GS: The only thing to add to what Christian just said there - which is completely correct - it's also that you have to see it as... the teams are pretty big, even with the budget cap, the teams will be still big and you cannot plan just months ahead because then you will never be successful. The practical issue of it is that, even if there is a theoretical out, you can do it but you cannot plan for it. Because if you plan for that one, you will not be successful and you will just be wasting your time and money by going year-by-year. So, I think it's as good as it gets and I think most of the teams see it as a five-year agreement, not with the intention to stop it any earlier.
(Christian Nimmervoll - motorsport.com) Question to Christian. You've had Sebastian Vettel in your team between 2010 and 2013 when he was winning all those championships with blown diffuser cars, pre-hybrid. Do you think part of his struggle at the moment is the formula has changed, and that was a particular formula, those blown diffuser cars, that suited him?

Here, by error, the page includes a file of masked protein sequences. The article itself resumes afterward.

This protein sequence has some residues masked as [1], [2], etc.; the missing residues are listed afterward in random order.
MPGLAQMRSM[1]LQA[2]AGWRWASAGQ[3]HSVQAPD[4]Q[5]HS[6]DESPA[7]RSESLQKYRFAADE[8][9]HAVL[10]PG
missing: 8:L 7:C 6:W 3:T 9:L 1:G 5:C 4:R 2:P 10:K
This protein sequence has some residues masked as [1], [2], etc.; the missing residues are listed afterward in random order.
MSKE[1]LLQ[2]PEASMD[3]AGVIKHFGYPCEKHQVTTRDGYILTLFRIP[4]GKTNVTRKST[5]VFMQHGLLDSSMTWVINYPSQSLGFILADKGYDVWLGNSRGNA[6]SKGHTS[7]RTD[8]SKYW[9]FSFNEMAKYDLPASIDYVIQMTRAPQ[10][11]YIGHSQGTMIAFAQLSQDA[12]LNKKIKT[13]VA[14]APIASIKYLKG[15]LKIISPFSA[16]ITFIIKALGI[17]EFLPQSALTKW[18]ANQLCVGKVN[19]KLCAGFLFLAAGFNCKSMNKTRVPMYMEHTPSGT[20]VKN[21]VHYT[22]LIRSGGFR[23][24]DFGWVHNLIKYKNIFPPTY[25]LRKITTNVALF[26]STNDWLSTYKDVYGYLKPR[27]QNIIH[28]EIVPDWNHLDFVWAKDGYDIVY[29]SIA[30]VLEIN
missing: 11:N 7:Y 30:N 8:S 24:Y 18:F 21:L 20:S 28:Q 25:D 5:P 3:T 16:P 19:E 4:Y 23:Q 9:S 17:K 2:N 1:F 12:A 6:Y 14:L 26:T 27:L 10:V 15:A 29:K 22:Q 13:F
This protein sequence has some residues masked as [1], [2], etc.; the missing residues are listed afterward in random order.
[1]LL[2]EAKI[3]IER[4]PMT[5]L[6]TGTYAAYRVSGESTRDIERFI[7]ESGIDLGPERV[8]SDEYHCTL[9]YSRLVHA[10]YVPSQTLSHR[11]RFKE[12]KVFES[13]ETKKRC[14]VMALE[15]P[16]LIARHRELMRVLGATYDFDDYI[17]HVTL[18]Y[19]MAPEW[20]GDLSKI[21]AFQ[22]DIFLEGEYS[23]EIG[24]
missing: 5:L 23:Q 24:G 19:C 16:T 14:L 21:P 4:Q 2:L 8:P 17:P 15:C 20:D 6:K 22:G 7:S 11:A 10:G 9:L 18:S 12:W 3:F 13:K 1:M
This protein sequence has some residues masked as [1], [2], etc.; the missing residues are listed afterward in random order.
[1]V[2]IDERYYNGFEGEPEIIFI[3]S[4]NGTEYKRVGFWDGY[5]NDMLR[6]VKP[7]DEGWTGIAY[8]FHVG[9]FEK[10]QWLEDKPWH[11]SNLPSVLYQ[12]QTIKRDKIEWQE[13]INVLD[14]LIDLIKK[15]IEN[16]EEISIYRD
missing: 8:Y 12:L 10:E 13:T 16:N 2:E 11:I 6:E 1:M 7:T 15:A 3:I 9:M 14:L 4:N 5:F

CH: Not really. I mean, Sebastian drove with refuelling, no refuelling, blown diffusers, no diffusers, F-Ducts, no F-Ducts, DRS, no DRS so, he drove a whole variance of different cars over the years and obviously what he achieved in the period during those years with Red Bull was quite special. I think he's the third most successful driver in the history of the sport and he's achieved some incredible things - many records which will stand for some time. For whatever reason, things aren't working for him at the moment. I think any driver has to be happy in their environment and you can see that he's carrying quite a lot of weight on his shoulders and that has a bearing on any sportsman, on any athlete. I don't think we're seeing the real Sebastian Vettel at the moment. He's obviously having a difficult time with the product that he has at the moment - but yeah, you can't take away anything that he's achieved, obviously, in his career to date.